IBMs venerable iSeries platform has been a backbone of enterprise networks for years, but company officials said the technology needs a push to return it to the forefront of IT managers minds.
"This year, one of the top priorities is revitalizing the ecosystem of solution providers and resellers and systems integrators in support of the iSeries to reaffirm its position as a business solution for SMBs [small and midsize businesses]," said Mark Shearer, general manager of the iSeries.
Last year, IBM, of Armonk, N.Y., enhanced the capabilities of the iSeries, once known as the AS/400. iSeries systems were among the first to transition to the Power5 processor. In July, IBM introduced i5/OS, the latest iSeries operating system.
This year, IBM is building up the software offerings and bundles around the iSeries and educating customers about the platforms benefits, Shearer said.
The company is spending tens of millions of dollars in print and radio advertisements promoting its "Why i?" campaign, and it has rolled out programs designed to persuade software makers to port their applications to the iSeries. With the iSeries Initiative for Innovation, IBM is offering about 2,500 ISVs and developers an average of $50,000 in services—including access to IBM experts and five new global centers—to create offerings for iSeries users.
Shearer, who was on the road for 10 of his first 12 weeks on the job—which he started in January—is also meeting with partners and customers.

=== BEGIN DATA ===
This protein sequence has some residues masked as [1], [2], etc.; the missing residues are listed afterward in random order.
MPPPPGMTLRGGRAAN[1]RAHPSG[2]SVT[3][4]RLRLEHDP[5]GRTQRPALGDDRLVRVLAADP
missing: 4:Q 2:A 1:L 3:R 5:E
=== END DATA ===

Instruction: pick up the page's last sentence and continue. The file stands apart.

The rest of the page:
In promoting the iSeries to SMBs, IBM is stressing that the platforms integrated middleware and applications and its ability to run multiple operating systems—i5/OS, Linux, Windows and AIX—in one box is what smaller businesses need. "The basic trends—toward business solutions, toward IT simplification, toward consolidation—are right over the sweet spot of what the iSeries always has been good at," Shearer said.
The platform faces strong competition from x86 systems, but Shearer said the market segment is big enough to let the iSeries compete, which is important as IBM tries to grow the platforms revenues.
Mike McLaughlin, an analyst with Gartner Inc., said IBM has made the right move in redirecting the iSeries toward the SMB space, where customers are looking for choice in their data centers. "The iSeries has had a metamorphosis," said McLaughlin in San Jose, Calif. "Its gone from playing in the high end of the RISC space now toward the SMB market."
Nigel Fortlage, vice president of IT for Canadian brokerage house GHY International, said its important for iSeries users to have IBM aggressively pushing the platform.
"Nobody likes to play in the sandbox by themselves," said Fortlage in Winnipeg, Manitoba. "From a technology standpoint, the Rochester [Minn., iSeries engineering] team has been moving appropriately ahead of what I need. Its the messaging that has been lacking until today. Users like myself very much want to see new stuff coming on board."
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